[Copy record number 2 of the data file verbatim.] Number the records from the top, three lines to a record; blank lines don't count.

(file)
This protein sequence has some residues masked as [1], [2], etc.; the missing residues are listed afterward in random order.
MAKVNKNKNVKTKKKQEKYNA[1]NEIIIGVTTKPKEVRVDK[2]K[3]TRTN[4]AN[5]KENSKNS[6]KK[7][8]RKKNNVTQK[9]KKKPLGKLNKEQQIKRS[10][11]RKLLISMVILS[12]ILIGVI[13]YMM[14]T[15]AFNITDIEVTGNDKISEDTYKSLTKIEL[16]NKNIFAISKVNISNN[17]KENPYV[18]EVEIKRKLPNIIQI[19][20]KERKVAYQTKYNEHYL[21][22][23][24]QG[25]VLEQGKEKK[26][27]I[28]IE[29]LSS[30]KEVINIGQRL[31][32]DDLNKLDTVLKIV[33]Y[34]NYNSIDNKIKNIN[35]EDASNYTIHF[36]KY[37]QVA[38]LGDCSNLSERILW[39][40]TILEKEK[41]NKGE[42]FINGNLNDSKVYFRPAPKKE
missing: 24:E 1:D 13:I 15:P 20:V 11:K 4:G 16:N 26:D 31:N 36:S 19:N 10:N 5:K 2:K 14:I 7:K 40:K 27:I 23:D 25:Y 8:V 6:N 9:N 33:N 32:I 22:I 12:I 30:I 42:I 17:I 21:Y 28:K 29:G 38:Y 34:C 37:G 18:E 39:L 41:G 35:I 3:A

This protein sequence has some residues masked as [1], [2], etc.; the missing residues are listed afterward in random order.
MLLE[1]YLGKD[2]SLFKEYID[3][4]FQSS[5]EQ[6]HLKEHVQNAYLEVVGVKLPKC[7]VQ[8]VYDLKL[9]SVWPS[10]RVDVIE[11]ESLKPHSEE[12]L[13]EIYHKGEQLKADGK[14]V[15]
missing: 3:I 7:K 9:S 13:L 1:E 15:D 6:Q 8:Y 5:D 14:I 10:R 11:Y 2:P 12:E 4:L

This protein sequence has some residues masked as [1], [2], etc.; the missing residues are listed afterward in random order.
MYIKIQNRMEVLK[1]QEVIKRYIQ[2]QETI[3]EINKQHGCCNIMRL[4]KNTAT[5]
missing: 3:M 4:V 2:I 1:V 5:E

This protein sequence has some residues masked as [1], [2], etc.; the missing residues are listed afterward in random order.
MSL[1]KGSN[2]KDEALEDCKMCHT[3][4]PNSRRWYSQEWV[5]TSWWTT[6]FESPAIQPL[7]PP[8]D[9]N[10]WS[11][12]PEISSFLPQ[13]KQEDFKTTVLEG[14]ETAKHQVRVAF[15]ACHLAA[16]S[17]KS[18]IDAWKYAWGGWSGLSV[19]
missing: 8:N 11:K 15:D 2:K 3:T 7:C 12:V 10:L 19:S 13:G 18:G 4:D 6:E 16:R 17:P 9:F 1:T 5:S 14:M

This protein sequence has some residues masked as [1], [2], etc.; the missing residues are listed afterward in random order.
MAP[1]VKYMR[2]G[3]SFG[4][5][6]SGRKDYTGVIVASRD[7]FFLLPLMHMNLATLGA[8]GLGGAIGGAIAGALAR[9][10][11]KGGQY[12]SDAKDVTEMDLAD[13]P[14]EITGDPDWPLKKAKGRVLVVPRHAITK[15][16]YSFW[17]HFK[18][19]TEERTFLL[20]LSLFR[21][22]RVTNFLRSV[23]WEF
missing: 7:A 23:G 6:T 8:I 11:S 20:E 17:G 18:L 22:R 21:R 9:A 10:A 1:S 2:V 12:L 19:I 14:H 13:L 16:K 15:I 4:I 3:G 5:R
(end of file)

This protein sequence has some residues masked as [1], [2], etc.; the missing residues are listed afterward in random order.
MLLE[1]YLGKD[2]SLFKEYID[3][4]FQSS[5]EQ[6]HLKEHVQNAYLEVVGVKLPKC[7]VQ[8]VYDLKL[9]SVWPS[10]RVDVIE[11]ESLKPHSEE[12]L[13]EIYHKGEQLKADGK[14]V[15]
missing: 3:I 7:K 9:S 13:L 1:E 15:D 6:Q 8:Y 5:D 14:I 10:R 11:Y 2:P 12:E 4:L